Note that the scenario at the beginning of this paper would still not be compensable under the Act. The above list of exceptions is not complete. If you are faced with a regulatory taking you should seek advice from an attorney well versed in the area of imminent domain. Critics of the Act claim it does not do enough to protect private property owners while others say it goes too far and costs too much to administer. Suffice it to say, the battle over private real property rights in the State of Texas is far from over.
It involves the formation of agreements and disputes between the builder and homeowner, covering a project that could run into several hundred thousand dollars.
Color of title, also referred to as “apparent title,” occurs when any fact which appears on its face to support a claim of present title to land for some reason fails to establish ownership by law. For example, you purchased a ski chalet for investment purposes at Squaw Valley, receiving what you thought was a valid title. Later, it turned out that the previous owner’s title, handed down through several generations of his family, was defective.
Typically color of title occurs in the form of a writing – an instrument which contains a description of land which has been conveyed but because of some defect falls short of the mark. A “cloud on title” exists when any outstanding claim affects your title to land. If a cloud exists over title to your property, you might have to bring a lawsuit to quiet title and firmly establish in law that you own the land.
A “cloud on title” exists when any outstanding claim affects your title to land. Suppose, for example, that you are informed by letter that your ownership of your Maui beach bungalow is invalid because of an earlier deed on the property. In other words, someone else is challenging your ownership of the beach bungalow. The remedy usually for removing a cloud on a title is to bring a proceeding in court to firmly establish in law that you own the land.
Traditional common law provided a method for someone to obtain title to land through use. The common law rules for adverse possession have been codified under both federal and state statutes. A typical statute allows a person to get title to land from the actual owner simply by using the land, out in the open for all to see. For example, your neighbor built a fence on your land with the intention of taking the property, paid property taxes, and you knew about it but did nothing. If this continued for a period of time set by state law, your neighbor may be able to claim this property as his/her own. The theory is that, by not disputing your neighbor’s use of your property through a lawsuit, you, as the actual owner have abandoned your rights to the property. There are several elements needed for adverse possession to result in title:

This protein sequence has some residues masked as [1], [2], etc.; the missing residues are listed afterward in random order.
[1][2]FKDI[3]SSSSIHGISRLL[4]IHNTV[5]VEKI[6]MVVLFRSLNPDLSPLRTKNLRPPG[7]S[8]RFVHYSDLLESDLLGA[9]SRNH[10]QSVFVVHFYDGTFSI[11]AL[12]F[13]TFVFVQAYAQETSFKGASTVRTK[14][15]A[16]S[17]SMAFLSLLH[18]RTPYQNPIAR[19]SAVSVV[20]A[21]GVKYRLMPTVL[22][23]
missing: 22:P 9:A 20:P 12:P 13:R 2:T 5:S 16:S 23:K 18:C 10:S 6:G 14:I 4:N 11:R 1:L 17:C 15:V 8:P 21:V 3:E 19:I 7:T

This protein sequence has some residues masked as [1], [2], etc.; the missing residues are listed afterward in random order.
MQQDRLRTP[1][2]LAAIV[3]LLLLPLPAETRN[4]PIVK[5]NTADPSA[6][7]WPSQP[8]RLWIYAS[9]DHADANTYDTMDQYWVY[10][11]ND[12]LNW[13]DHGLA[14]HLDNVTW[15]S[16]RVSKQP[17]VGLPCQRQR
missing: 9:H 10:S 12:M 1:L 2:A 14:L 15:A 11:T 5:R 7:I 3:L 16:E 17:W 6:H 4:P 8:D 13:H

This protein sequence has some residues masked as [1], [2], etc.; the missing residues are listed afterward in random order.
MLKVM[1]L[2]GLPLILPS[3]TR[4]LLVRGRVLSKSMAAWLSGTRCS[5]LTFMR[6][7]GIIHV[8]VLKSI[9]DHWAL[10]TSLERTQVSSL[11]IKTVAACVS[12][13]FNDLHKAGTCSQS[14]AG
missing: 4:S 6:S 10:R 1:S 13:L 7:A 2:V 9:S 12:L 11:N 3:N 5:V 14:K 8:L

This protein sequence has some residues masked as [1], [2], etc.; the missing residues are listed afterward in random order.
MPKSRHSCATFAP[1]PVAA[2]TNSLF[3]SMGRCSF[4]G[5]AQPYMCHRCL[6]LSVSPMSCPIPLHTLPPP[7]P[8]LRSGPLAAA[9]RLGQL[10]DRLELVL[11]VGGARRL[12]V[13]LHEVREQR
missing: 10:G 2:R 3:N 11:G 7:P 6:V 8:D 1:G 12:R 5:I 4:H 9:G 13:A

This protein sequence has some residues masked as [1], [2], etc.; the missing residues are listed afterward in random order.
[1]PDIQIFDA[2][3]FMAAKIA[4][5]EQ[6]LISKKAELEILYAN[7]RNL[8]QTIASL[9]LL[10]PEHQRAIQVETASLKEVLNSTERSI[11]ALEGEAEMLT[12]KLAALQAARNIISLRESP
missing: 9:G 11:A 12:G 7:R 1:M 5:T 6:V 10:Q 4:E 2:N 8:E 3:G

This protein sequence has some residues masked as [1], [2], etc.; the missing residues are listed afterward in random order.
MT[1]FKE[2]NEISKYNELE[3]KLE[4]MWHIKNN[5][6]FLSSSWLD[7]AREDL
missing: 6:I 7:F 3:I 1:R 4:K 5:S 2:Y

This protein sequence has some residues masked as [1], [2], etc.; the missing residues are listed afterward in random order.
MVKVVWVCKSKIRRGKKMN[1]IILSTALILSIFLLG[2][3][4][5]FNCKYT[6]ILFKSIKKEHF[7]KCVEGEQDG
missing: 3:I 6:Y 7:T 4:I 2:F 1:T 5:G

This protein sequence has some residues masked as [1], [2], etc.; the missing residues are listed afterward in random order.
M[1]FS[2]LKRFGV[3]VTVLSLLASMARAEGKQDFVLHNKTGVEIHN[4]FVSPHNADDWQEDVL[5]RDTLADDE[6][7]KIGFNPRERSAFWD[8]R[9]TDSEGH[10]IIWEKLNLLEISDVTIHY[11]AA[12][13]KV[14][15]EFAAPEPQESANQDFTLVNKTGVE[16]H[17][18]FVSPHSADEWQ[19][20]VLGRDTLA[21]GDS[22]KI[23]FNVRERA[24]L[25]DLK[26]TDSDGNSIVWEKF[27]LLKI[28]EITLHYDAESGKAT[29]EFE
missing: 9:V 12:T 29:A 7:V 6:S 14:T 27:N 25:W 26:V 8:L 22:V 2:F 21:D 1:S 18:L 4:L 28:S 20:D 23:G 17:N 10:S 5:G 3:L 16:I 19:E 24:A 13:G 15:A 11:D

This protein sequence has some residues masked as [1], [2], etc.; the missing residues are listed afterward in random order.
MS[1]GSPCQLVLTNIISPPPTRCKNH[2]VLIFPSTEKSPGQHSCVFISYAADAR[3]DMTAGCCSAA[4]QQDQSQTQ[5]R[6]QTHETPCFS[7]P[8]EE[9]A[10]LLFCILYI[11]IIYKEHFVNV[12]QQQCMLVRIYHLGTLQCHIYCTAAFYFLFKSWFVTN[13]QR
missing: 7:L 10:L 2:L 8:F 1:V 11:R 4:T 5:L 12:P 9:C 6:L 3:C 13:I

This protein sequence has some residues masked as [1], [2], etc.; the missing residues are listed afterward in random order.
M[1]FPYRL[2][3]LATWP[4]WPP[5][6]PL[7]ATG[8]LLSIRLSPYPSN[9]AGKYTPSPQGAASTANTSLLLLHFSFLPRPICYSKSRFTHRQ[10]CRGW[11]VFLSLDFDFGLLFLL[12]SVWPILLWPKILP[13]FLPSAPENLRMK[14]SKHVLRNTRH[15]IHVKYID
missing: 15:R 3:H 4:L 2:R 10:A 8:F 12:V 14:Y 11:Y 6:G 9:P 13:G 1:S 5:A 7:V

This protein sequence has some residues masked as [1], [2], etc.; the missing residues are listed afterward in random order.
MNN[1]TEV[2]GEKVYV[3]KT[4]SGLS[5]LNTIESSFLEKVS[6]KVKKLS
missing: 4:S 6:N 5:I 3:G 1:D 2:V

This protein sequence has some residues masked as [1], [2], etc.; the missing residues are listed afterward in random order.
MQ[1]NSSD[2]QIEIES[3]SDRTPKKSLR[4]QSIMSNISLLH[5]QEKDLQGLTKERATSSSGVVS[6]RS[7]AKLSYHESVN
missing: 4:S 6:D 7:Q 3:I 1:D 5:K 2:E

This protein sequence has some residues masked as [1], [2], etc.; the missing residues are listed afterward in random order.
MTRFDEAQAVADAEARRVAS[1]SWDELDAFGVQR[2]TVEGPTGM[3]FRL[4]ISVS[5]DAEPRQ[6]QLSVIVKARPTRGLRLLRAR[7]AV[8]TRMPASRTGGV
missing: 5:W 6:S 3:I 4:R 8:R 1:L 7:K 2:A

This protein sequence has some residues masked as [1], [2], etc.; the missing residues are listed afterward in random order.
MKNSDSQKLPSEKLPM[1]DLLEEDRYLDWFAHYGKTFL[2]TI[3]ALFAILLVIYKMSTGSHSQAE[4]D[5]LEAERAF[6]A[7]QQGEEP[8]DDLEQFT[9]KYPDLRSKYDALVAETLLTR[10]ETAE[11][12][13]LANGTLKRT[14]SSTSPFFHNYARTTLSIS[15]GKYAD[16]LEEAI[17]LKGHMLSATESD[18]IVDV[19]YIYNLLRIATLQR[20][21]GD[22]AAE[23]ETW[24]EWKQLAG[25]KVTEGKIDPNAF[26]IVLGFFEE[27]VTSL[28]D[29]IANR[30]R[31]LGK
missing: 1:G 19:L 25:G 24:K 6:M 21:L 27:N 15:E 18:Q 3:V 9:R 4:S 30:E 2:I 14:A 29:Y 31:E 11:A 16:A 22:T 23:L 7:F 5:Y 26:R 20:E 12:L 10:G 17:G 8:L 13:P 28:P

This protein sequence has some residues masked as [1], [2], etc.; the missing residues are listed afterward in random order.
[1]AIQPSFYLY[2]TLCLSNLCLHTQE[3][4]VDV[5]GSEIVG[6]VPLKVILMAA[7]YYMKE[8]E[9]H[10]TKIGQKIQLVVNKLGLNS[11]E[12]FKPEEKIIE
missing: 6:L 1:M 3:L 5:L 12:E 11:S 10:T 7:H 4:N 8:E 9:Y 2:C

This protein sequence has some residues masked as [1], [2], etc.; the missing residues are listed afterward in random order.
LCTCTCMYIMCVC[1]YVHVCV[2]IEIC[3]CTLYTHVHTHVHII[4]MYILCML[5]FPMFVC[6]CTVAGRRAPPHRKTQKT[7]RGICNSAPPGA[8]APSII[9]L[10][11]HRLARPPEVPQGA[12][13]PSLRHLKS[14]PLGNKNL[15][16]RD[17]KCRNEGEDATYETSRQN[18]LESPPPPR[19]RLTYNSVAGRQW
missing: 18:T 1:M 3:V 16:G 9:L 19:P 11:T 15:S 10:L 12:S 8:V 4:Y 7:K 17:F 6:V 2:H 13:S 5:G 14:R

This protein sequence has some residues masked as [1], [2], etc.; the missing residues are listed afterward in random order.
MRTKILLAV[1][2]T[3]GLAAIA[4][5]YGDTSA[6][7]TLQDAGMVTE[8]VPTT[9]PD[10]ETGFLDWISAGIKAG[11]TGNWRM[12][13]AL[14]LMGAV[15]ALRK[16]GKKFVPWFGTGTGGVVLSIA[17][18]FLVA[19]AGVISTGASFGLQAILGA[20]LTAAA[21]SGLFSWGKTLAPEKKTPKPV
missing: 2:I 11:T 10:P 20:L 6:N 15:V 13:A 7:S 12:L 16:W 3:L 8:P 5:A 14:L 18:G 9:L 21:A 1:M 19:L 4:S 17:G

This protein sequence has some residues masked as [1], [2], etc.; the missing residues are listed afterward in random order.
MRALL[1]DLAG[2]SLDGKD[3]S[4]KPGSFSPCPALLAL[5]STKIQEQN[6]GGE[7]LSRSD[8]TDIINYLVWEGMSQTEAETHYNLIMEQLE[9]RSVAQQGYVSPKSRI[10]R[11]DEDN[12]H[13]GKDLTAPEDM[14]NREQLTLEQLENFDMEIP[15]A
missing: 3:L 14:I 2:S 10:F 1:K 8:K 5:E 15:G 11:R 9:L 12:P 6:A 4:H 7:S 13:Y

The length of time required for adverse possession in title varies – it could be as short as a few years or could run for twenty years or more. Typically public entities must establish a longer period of possession than individuals. Some states have adopted a rule which requires the adverse possessor to pay taxes each year on the land.
The possession must be open for all to see.
The possession must be exclusive to him or her (e.g., the fence in the above example, a driveway, road, etc.)
The possession must be hostile to the actual owner of the land.
To gain title to land through adverse possession requires strict compliance with the law, but can have dramatic impact upon land ownership rights.
An encroachment could result in title to your property being transferred to an adverse possessor. Under these circumstances, you might have to bring a lawsuit for trespass in order to prevent your neighbor from getting title to your land through adverse possession.
If you own land, it is important that you do not “sleep on your rights” since you could lose ownership of the land.
It is another word for condemnation – the right of the government to take private property for a public purpose, for example, to make way for a road. The Constitution requires the government to pay you fair compensation if it takes your property.
Real property is generally defined as land and the things permanently attached to the land. Things that are permanently attached to the land, also can be referred to as improvements, include homes, garages, and buildings. Substances that are beneath the land (such as gas, oil, minerals) are also considered permanently attached. Other items which can be attached to the land, such as mobile homes and tool sheds, are not considered to be real property.